FIG. 50A and FIG. 50B show an example of head trace during fast playback. When the data speed is an integer multiple and phase-locked state is maintained, head scanning is synchronized with tracks having the same azimuth and the positions from which data is reproduced are fixed. In the figure, assuming that useful data is obtained from a part of the playback signal having an output level higher than -6 dB, the hatched areas will be reproduced by one head. FIG. 50A and FIG. 50B show the case of 9 times speed (9×speed), so signal reading of this hatched area is guaranteed at 9×speed. The HP data may therefore be recorded in this area. At other speeds however, signal reading is not guaranteed. The areas where the HP data is recorded must thus be chosen so that it can be read at any of several tape speeds.

FIG. 51 shows examples of scanning areas for three tape speeds at which the head is synchronized with tracks having the same azimuth, and overlapping areas (at the bottom of FIG. 51) at the three fast playback speeds (the areas which are reproduced at any of the three fast playback speeds). The locations where a duplication area is formed is selected from these overlapping areas, in such a manner that reading of HP data at different tape speeds is guaranteed. FIG. 51 shows the case of 4×, 9× and 17×speed, forward playback, but these scanning areas are the same as those for -2×, -7× and -15× speed playback (i.e., 2, 7 and 15 times reverse speed).

However, it is impossible for the head to trace exactly the same area at several tape speeds due to the fact that the number of tracks the head cuts across depends on the tape speed. Also, the head must be able to trace from any identical-azimuth track. FIG. 52 shows head traces at different tape speeds. FIG. 52 shows 5×and 9×speed head scanning trace in a conventional VTR. In the figure, areas 1, 2, 3 are selected from 5×and 9×speed overlapping areas. By repeatedly recording the same HP data on 9 tracks, the HP data can be read at either 5 or 9 times speed.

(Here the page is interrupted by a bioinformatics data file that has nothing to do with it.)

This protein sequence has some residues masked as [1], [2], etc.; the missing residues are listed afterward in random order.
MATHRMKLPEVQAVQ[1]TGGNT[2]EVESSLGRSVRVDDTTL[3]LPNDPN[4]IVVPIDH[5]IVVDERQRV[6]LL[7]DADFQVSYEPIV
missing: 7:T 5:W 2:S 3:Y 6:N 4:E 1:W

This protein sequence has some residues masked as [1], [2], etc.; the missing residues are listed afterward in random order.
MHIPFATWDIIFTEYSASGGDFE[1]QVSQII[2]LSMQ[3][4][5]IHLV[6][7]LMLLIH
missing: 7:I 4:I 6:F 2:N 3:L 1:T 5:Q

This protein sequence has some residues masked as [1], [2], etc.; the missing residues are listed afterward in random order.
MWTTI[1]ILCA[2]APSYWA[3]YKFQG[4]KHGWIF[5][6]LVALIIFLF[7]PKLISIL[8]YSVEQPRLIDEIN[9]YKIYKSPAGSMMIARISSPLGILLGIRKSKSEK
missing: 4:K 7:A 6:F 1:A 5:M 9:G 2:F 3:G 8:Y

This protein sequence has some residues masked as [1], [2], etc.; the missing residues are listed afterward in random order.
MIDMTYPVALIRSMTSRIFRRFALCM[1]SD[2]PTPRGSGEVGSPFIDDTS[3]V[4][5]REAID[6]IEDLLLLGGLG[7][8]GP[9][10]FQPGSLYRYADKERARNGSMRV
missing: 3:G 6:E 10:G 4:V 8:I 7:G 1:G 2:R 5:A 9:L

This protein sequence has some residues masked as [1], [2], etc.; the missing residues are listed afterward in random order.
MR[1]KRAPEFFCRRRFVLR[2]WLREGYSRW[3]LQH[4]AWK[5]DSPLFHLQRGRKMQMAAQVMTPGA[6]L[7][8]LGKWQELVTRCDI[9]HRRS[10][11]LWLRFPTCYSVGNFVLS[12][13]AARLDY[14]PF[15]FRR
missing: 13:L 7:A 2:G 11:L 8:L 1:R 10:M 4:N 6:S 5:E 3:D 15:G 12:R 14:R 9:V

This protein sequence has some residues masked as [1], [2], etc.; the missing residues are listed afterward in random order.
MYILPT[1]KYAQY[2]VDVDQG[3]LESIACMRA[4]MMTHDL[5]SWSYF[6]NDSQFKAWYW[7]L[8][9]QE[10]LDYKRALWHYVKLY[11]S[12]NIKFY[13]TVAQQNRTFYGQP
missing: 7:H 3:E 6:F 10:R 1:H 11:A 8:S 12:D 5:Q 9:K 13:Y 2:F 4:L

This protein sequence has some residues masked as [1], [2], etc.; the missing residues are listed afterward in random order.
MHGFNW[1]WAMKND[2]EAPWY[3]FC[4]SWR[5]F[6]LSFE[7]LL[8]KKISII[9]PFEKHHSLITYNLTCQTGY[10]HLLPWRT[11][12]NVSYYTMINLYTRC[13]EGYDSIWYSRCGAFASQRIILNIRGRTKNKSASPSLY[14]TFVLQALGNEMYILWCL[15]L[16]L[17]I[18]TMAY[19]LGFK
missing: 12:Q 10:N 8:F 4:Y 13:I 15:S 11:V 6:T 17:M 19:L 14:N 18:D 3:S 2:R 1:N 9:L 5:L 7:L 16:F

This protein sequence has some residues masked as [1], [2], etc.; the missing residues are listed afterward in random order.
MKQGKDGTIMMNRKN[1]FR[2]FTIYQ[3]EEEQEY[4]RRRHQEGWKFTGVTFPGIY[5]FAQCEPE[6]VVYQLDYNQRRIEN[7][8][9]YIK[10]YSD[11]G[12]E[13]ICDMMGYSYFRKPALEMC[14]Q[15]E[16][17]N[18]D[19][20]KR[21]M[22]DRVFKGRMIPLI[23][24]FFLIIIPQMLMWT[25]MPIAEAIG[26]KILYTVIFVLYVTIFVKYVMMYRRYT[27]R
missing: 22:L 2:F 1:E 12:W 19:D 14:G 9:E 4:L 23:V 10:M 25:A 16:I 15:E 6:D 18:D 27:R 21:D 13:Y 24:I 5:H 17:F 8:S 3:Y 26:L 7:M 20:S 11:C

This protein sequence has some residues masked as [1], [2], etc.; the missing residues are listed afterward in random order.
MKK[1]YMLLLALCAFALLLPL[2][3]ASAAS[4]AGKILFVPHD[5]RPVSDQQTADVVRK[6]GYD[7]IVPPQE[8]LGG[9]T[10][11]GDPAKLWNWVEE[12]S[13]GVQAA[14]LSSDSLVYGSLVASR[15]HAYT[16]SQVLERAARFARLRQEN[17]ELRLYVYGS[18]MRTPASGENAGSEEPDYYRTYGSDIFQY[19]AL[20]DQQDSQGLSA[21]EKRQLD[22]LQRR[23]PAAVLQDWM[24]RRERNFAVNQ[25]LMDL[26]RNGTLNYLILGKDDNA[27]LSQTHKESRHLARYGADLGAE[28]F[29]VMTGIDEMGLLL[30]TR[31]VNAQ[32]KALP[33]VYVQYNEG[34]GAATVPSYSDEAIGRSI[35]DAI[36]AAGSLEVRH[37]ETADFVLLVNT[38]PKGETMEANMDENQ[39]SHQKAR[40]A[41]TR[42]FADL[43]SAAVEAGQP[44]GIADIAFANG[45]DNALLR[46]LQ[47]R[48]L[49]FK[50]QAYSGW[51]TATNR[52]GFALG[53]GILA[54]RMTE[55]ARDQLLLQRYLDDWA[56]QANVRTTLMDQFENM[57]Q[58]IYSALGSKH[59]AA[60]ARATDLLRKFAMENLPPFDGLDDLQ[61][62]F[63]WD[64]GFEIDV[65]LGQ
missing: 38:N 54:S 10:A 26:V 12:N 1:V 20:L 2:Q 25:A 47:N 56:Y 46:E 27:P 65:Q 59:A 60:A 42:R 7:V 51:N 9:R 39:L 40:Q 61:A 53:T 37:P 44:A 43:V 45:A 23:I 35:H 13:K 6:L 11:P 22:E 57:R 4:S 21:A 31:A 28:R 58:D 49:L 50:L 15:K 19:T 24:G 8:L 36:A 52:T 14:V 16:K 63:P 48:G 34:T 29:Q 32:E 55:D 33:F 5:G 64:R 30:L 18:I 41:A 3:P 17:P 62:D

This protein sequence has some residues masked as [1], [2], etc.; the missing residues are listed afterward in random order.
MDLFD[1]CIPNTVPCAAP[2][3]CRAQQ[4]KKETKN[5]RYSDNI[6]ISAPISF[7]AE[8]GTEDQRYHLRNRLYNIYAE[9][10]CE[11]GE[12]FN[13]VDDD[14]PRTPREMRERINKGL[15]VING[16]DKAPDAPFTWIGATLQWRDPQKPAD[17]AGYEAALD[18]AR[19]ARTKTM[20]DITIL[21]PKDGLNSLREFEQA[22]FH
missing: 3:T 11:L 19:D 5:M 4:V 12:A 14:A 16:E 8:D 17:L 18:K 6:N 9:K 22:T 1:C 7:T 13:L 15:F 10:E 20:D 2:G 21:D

FIG. 53A and FIG. 53B show example of head traces at five 5×speed playback. As seen from FIG. 53A and FIG. 53B, by repeatedly recording identical HP data over the number of tracks equal to the speed multiplier (ratio of the fast playback speed to normal playback speed), the HP data can be reproduced by means of a head in synchronism with the track of the same azimuth. By repeating the duplication of HP data over the number of tracks equal to the speed multiplier corresponding to the maximum playback speed (the maximum of the fast playback speeds), the HP data can be reproduced at any playback speed, either in forward or reverse direction.

FIG. 54 shows examples of main and duplication areas. In a consumer digital VTR, the video area of each track comprises 135 sync blocks, the main area comprises 97 sync blocks and the duplication area comprises 32 sync blocks. For the duplication areas, overlapping areas corresponding to the 4×, 9×, and 17×speed playback shown in FIG. 51 are selected. In this case, the data rate for the main area is approx. 17.46 Mbps and as the same data is recorded 17 times in the duplication area, the data rate for the duplication areas is approx. 338.8 kbps.

As the conventional VTR has the construction described above, the data recorded in the duplication area 221 is always provided with an EOB. If the EOB code consists of four bits, four times the number of blocks per picture, i.e.,